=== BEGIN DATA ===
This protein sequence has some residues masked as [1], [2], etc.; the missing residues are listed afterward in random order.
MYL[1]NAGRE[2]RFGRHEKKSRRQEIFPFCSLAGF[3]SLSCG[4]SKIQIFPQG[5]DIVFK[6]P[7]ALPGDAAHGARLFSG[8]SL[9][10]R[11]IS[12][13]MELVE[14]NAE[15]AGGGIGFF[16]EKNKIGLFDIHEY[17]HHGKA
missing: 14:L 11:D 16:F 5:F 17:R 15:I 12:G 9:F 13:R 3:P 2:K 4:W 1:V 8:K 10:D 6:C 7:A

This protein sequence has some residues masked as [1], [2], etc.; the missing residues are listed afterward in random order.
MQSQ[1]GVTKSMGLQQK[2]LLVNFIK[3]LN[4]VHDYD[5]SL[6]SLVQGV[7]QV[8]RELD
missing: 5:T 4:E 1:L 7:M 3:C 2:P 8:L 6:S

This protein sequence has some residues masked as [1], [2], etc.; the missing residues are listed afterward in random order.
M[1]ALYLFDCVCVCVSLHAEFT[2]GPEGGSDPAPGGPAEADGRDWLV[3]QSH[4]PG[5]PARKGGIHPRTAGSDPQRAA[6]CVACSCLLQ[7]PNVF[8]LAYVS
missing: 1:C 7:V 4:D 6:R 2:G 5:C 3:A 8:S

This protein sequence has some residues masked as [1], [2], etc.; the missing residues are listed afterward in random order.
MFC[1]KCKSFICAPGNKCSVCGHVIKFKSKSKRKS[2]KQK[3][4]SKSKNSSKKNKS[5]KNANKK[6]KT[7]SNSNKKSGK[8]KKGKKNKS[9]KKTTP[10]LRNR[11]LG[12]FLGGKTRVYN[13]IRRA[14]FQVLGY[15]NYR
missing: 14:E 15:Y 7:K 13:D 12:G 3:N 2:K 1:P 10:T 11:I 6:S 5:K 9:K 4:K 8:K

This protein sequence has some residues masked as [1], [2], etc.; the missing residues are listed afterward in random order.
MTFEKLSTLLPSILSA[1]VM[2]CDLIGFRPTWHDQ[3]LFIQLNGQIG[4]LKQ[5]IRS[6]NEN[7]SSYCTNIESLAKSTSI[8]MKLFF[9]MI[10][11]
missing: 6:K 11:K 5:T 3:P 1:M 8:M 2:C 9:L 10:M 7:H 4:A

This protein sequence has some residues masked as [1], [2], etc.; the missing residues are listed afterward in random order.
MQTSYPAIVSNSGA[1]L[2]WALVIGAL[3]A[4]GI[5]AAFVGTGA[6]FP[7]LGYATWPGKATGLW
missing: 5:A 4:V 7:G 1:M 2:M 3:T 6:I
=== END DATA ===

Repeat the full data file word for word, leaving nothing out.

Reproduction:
This protein sequence has some residues masked as [1], [2], etc.; the missing residues are listed afterward in random order.
MYL[1]NAGRE[2]RFGRHEKKSRRQEIFPFCSLAGF[3]SLSCG[4]SKIQIFPQG[5]DIVFK[6]P[7]ALPGDAAHGARLFSG[8]SL[9][10]R[11]IS[12][13]MELVE[14]NAE[15]AGGGIGFF[16]EKNKIGLFDIHEY[17]HHGKA
missing: 14:L 11:D 16:F 5:F 17:R 15:I 12:G 9:F 13:R 3:P 2:K 4:W 1:V 8:K 10:D 6:C 7:A

This protein sequence has some residues masked as [1], [2], etc.; the missing residues are listed afterward in random order.
MQSQ[1]GVTKSMGLQQK[2]LLVNFIK[3]LN[4]VHDYD[5]SL[6]SLVQGV[7]QV[8]RELD
missing: 5:T 4:E 1:L 7:M 3:C 2:P 8:L 6:S

This protein sequence has some residues masked as [1], [2], etc.; the missing residues are listed afterward in random order.
M[1]ALYLFDCVCVCVSLHAEFT[2]GPEGGSDPAPGGPAEADGRDWLV[3]QSH[4]PG[5]PARKGGIHPRTAGSDPQRAA[6]CVACSCLLQ[7]PNVF[8]LAYVS
missing: 1:C 7:V 4:D 6:R 2:G 5:C 3:A 8:S

This protein sequence has some residues masked as [1], [2], etc.; the missing residues are listed afterward in random order.
MFC[1]KCKSFICAPGNKCSVCGHVIKFKSKSKRKS[2]KQK[3][4]SKSKNSSKKNKS[5]KNANKK[6]KT[7]SNSNKKSGK[8]KKGKKNKS[9]KKTTP[10]LRNR[11]LG[12]FLGGKTRVYN[13]IRRA[14]FQVLGY[15]NYR
missing: 14:E 15:Y 7:K 13:D 12:G 3:N 2:K 1:P 10:T 11:I 6:S 5:K 9:K 4:K 8:K

This protein sequence has some residues masked as [1], [2], etc.; the missing residues are listed afterward in random order.
MTFEKLSTLLPSILSA[1]VM[2]CDLIGFRPTWHDQ[3]LFIQLNGQIG[4]LKQ[5]IRS[6]NEN[7]SSYCTNIESLAKSTSI[8]MKLFF[9]MI[10][11]
missing: 6:K 11:K 5:T 3:P 1:M 8:M 2:C 9:L 10:M 7:H 4:A

This protein sequence has some residues masked as [1], [2], etc.; the missing residues are listed afterward in random order.
MQTSYPAIVSNSGA[1]L[2]WALVIGAL[3]A[4]GI[5]AAFVGTGA[6]FP[7]LGYATWPGKATGLW
missing: 5:A 4:V 7:G 1:M 2:M 3:T 6:I